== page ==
While the COVID-19 pandemic wreaked havoc on the Australian advertising industry in 2020, new research from the MFA has highlighted that the pain was not necessarily felt equally.
According to the 2021 MFA Industry Census, the pay gap between the average salaries of men and women widened from zero per cent to three per cent in 2020.
The reason? A higher concentration of men in high-demand (and technology-led) roles such as SEO, SEM and analytics.
It has led to calls to encourage more women to pursue STEM roles, particularly in the media agency environment.
“SEO roles are one of the most in-demand areas within media agencies, and also an area that is heavily dominated by men,” MFA CEO Sophie Madden told B&T.
“The gender imbalance in STEM roles is a nation-wide issue and goes back to the fact that fewer women than men study STEM subjects at university, although this is changing and over time we expect to see a shift in the profile of people working in SEO roles.”
And while the change certainly starts at the education level, Madden believes that the industry can still make a difference.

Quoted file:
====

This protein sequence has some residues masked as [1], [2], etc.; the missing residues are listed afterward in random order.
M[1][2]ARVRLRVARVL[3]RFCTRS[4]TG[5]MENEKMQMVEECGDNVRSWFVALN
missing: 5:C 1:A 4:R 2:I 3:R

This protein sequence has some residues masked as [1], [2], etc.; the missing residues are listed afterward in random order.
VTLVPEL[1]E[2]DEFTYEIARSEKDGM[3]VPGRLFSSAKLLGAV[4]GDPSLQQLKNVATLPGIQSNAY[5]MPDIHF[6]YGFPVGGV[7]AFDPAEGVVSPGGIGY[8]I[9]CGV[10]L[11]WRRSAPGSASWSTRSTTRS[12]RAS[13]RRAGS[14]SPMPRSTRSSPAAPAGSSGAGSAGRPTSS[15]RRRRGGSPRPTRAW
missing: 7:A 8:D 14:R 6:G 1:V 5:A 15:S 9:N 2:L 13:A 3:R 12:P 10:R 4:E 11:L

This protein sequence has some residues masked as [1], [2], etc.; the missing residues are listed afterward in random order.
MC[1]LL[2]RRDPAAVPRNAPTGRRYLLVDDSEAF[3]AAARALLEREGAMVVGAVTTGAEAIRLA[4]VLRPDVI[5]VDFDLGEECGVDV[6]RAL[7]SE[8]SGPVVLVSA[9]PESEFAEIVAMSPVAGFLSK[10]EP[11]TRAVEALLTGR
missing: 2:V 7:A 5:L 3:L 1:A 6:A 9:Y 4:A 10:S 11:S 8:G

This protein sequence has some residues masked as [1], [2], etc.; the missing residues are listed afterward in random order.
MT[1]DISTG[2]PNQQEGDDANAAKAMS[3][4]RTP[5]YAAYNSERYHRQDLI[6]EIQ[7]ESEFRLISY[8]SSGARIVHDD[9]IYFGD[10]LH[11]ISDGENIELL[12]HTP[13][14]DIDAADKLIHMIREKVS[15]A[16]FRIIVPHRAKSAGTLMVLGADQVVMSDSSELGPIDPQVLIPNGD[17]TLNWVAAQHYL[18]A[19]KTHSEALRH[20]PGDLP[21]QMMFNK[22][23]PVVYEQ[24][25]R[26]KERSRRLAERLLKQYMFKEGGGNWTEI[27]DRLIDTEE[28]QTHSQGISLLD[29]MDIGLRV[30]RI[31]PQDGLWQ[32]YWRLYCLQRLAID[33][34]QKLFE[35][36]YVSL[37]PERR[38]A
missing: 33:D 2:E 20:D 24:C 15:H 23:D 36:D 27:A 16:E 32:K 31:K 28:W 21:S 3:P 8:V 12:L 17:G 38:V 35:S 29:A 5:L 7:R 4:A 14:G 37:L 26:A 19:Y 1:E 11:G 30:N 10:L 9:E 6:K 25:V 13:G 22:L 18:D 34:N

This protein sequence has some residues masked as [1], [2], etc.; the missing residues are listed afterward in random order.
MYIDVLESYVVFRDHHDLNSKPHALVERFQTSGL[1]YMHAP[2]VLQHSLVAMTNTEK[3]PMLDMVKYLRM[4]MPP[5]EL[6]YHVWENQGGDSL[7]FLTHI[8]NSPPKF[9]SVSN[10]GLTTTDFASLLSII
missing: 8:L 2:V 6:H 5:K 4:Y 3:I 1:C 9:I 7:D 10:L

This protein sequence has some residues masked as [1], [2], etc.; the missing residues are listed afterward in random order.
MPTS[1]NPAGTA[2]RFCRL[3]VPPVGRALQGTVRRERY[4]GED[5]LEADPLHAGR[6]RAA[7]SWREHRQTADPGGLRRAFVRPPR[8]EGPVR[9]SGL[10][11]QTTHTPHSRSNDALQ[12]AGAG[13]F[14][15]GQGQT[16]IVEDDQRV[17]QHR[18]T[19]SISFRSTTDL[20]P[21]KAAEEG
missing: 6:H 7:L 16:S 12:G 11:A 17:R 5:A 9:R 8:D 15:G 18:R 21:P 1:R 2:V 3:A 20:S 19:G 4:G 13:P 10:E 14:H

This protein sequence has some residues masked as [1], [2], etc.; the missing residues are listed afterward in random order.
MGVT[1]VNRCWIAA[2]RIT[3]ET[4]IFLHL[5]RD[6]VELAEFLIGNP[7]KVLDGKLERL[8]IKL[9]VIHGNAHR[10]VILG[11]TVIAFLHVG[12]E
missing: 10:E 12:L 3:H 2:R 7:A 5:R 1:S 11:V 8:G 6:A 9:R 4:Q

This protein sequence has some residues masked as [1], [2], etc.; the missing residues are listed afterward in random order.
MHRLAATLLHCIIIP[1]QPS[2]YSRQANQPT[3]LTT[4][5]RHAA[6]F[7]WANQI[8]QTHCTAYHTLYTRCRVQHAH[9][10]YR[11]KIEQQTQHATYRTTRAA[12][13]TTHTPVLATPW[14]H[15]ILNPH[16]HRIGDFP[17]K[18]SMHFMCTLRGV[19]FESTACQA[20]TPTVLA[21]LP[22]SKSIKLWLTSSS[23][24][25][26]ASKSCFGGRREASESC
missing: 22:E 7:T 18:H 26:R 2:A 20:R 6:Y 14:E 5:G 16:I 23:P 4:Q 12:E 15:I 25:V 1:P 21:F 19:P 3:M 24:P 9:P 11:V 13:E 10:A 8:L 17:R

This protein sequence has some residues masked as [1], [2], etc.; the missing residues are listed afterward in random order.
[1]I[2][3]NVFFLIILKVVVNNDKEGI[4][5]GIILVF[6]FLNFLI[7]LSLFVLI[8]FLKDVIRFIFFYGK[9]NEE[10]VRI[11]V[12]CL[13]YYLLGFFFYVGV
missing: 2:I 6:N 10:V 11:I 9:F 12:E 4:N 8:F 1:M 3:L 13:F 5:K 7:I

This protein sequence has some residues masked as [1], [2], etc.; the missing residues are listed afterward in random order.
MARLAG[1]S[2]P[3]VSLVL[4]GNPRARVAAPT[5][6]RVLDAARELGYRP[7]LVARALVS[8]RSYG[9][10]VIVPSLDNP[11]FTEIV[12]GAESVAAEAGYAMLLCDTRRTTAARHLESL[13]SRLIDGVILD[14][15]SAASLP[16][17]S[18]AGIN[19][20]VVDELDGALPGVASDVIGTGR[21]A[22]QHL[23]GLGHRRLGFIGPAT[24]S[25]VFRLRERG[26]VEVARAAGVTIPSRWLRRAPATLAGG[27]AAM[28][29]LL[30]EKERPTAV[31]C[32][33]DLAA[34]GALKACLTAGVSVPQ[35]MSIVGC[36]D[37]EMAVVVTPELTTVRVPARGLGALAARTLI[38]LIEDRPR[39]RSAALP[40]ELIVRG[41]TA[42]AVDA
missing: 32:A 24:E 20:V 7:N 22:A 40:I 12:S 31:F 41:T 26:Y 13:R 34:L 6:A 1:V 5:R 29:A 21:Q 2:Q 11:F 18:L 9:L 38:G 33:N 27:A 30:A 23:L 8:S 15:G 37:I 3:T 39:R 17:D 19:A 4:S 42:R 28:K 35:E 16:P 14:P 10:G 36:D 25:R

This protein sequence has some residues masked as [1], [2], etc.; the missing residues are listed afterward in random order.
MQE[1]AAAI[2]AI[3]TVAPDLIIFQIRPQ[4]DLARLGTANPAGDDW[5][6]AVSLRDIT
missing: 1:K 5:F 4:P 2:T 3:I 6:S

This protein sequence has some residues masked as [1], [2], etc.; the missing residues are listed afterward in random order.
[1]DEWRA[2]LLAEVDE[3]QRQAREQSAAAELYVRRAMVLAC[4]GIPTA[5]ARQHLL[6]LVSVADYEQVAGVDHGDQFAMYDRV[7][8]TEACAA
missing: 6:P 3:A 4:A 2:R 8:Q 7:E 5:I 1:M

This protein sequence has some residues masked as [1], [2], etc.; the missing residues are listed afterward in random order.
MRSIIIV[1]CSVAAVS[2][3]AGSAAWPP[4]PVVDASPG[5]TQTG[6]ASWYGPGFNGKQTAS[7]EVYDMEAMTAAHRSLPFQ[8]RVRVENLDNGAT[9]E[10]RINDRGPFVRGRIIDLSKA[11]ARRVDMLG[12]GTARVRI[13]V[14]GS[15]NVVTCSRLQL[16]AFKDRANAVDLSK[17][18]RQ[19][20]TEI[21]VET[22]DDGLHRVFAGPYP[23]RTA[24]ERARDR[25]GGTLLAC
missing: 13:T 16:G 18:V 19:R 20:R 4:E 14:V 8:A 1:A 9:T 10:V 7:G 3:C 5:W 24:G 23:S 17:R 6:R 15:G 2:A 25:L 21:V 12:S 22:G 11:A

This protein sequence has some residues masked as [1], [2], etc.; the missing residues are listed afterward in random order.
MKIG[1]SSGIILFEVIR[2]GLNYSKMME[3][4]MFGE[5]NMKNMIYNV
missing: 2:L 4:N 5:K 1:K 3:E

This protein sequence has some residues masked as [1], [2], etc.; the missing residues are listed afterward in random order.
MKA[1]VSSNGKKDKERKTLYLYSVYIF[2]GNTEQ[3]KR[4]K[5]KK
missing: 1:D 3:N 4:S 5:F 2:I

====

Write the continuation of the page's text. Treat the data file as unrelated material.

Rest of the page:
“We can certainly be doing more to invest in attracting women to this area and we should be exploring ways of doing this at an industry level,” she said.
“Our industry is united in the importance of diversity and representation across all levels of media agency professionals, as is evidenced in the fact that women hold 44 per cent of all management roles. Of course, we still have some way to go to achieve true gender balance and our industry is committed to ongoing work to ensure the continued improvement in the diversity of our agencies’ employees.”
The MFA pointed out that the representation of women in leadership positions in the industry is higher than the Australian average.
Industry holds strong
Despite the unprecedented challenges that the pandemic brought with it, the results show the industry managed to hold strong overall.
There was a 5.1 per cent reduction in media agency jobs during the pandemic. This was despite the fact there was a 15 per cent drop in media agency bookings.
This marked the first industry population decline in over a decade.
However, staff turnover reduced by 3.9 per cent as people opted to stay in their current jobs as a result of the uncertainty.
There were also some signs of growth towards the end of the year, with a vacancy rate of 4.1 per cent.
“Despite recording the first population drop in over a decade, other indicators of the health of our industry remained positive,” added Madden.
“As a snapshot of the health of media agencies, the 2021 Census indicates that we’re well positioned to rebound and grow over 2021.”